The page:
S. Korea urges N. Korea to hold talks on family reunions

South Korea on Friday urged North Korea to hold talks on arranging reunions of separated families, a day after the North put on hold its proposal for talks on the issue.

"The issue of the separated families is purely humanitarian and we urge North Korea to hold talks with us and take active measures to resolve the issue," South Korea's Unification Ministry spokesman Kim Hyung Seok told a news briefing.

North Korea on Thursday put on hold its proposal made the previous day for talks with South Korea on reunions of families separated by the Korean War and on restarting tours by South Koreans to the North's resort of Mt. Kumgang.

The North's move was widely interpreted as a show of discontent toward South Korea's rejection of its offer for talks on reopening the suspended tourism program in the North's Mt. Kumgang, which is a source of hard currency.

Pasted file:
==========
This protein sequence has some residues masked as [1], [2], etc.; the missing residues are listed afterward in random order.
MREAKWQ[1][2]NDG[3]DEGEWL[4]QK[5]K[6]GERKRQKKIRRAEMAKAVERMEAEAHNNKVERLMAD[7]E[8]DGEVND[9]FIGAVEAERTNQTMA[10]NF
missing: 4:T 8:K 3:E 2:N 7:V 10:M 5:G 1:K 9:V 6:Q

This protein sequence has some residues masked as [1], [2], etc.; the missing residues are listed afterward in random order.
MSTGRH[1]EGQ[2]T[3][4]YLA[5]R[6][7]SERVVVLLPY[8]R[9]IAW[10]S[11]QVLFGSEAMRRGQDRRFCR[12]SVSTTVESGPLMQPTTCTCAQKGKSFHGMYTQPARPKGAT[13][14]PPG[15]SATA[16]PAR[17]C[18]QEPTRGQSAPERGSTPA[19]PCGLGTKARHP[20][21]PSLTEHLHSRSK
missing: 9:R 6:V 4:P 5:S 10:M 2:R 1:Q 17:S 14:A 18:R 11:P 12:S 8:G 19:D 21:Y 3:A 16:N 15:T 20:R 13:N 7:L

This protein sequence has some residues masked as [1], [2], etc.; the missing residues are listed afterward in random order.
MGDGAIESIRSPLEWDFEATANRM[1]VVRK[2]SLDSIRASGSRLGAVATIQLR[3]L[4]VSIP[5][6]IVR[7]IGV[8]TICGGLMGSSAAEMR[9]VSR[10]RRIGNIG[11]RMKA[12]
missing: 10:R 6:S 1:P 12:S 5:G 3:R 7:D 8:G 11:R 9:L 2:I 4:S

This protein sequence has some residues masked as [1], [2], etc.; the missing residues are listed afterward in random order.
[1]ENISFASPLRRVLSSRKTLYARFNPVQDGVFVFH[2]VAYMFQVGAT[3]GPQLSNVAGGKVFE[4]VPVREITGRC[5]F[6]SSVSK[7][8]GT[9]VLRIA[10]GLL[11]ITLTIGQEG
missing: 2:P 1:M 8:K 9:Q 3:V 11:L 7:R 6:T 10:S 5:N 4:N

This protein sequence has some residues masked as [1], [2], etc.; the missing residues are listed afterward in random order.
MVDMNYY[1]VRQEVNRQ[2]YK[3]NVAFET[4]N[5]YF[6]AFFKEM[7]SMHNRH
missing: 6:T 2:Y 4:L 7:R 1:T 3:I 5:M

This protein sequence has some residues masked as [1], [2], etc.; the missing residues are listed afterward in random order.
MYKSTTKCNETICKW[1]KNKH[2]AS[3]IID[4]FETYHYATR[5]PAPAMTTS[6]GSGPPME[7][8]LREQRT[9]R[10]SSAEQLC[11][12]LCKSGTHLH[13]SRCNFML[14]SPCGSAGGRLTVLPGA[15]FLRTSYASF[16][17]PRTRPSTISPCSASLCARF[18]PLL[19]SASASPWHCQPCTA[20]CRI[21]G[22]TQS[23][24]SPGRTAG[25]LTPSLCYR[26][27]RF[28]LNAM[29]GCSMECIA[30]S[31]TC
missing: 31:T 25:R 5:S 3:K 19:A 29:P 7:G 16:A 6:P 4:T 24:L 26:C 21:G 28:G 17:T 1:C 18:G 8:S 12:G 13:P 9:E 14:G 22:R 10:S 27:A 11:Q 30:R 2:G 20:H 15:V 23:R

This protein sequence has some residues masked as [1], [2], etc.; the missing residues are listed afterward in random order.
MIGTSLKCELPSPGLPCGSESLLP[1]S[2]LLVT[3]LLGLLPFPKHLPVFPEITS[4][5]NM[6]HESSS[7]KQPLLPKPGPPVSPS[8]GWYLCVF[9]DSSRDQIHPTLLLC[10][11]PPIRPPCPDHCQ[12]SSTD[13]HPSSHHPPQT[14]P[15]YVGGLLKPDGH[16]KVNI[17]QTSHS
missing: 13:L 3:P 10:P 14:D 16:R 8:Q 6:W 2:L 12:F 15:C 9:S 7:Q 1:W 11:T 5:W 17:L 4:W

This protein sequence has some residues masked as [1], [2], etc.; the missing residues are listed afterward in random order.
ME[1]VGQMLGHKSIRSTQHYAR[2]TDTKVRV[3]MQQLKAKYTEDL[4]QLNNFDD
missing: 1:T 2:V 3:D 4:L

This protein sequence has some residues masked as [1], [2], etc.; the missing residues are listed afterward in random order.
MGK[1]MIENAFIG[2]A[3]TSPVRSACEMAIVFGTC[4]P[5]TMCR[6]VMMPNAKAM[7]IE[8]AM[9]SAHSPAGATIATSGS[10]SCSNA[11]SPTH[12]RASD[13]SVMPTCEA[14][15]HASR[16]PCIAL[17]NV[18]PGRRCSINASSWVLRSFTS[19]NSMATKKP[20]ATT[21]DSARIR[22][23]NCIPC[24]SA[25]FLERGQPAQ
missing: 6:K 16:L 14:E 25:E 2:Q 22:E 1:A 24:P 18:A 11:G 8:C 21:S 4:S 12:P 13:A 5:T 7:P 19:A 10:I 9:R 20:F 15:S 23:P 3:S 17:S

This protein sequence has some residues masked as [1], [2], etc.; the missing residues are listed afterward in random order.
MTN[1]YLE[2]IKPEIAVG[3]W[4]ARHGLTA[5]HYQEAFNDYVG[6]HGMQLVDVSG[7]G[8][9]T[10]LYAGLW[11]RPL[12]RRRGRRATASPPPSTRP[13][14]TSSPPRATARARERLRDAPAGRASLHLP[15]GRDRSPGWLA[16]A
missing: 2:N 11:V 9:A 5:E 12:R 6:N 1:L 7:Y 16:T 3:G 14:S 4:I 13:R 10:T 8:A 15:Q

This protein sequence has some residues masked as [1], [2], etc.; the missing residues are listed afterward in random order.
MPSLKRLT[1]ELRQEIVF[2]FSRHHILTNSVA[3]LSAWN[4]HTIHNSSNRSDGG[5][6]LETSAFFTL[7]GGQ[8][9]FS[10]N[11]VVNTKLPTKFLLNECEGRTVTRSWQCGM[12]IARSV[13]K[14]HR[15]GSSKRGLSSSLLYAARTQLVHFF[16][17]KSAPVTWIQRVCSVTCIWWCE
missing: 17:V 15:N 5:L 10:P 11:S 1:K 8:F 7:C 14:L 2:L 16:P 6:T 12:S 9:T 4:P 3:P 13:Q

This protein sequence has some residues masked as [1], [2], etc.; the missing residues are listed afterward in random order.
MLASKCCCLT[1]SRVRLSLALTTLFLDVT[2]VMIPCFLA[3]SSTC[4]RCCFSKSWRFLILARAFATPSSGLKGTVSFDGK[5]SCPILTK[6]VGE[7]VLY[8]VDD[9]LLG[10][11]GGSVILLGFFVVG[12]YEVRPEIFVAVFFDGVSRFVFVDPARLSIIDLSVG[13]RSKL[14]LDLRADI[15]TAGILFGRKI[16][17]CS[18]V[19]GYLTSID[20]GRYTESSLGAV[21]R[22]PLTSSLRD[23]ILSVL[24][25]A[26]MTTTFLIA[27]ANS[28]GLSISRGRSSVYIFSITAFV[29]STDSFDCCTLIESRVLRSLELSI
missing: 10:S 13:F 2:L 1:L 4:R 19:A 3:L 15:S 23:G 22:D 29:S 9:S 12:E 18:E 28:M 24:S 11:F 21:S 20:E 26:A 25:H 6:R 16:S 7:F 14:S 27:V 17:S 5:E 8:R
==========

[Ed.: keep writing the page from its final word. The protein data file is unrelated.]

South Korea rejected the offer on the tourism program on grounds that the talks should be put off until ongoing discussions on reopening suspended operations at the Kaesong industrial zone are concluded.

The two Koreas have held two rounds of talks in the past week to try to work out details to reopen the complex, which was shut down in early April when North Korea withdrew all its 53,000 workers. The next round is scheduled for Monday.

Seoul is pushing for strong safeguards to prevent another shutdown of the factory zone by the North. It also demands that the North apologize for causing considerable financial and other damages to the more than 100 South Korean companies with operations in Kaesong.

Millions of Koreans were separated by the three-year Korean War that ended in 1953. The last time family reunions took place was in November 2010.

The tour program, launched in 1998, has been suspended since 2008 when a South Korean tourist was shot dead by a North Korean soldier.